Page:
A history of the relation between fluctuation and dissipation
CNRS: UMR SPHere, Paris, France
Accepted: 22 July 2023
Published online: 22 September 2023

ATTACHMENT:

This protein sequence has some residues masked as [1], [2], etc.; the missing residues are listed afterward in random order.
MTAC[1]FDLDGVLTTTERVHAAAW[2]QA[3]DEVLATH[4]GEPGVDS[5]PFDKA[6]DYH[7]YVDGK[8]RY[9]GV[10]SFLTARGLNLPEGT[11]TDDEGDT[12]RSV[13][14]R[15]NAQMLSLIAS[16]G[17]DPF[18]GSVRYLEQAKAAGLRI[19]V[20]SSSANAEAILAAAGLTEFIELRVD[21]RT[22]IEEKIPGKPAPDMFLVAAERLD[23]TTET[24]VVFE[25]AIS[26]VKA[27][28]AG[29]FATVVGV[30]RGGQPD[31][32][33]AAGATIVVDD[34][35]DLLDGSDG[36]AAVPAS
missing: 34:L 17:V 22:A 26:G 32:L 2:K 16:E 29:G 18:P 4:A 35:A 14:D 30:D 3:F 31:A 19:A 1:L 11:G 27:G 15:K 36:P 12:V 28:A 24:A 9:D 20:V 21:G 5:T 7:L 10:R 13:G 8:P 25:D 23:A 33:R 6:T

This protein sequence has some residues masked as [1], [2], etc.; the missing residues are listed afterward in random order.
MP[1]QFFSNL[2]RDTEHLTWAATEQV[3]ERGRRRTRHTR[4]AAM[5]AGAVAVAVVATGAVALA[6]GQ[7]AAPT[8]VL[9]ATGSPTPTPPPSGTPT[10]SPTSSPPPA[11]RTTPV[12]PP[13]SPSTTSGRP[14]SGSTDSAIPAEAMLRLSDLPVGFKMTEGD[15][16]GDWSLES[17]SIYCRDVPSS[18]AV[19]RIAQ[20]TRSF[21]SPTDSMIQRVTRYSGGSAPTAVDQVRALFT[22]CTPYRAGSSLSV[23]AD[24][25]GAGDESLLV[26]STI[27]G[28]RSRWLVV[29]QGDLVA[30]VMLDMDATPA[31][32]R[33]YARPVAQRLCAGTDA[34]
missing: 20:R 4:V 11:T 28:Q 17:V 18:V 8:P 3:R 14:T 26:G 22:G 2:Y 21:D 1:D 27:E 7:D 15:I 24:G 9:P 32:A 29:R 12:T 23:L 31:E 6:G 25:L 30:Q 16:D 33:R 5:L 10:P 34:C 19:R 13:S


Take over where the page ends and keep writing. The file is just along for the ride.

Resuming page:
A first relation between fluctuation and dissipation occurred in 1905–1908 in the theories of Brownian motion by Albert Einstein, Marian Smoluchowki, and Paul Langevin. Another famous occurrence is in Harry Nyquist's theory of thermal noise in resistors (1927). Many physicists are also aware of the general results and theorems later obtained by Lars Onsager, Herbert Callen, and Ryogo Kubo through highly ingenious reasoning. Also important though mostly forgotten were the direct or indirect contributions by Walther Nernst, John Kirkwood, Melville Green, and Hidetosi Takahasi. Little is known on the context and genesis of these multiple achievements. In this historical study, they will be traced partly to growing interest in the kinetic-theoretical or statistical-mechanical foundation of transport phenomena, partly to practical or industrial motivations regarding electrochemistry, limits of measurement, electronic noise, or magnetic nuclear resonance. Concepts and methods traveled between practical fields and lofty theory. For instance, the theories of Brownian motion and Onsager's fluctuation-based derivation of the reciprocal relations have deep roots in late nineteenth-century electrochemistry, and Callen's theorems relied on methods of circuit theory. Some actors of this history, especially Einstein and Onsager, worked out their main ideas individually. Others like Callen and Kubo had a marked individuality but also profited from collaborations. Nyquist was working for a large corporation, AT&T. In Japan, Kubo benefitted from the growing strength of a Tokyo research group on what we would now call many-body physics.
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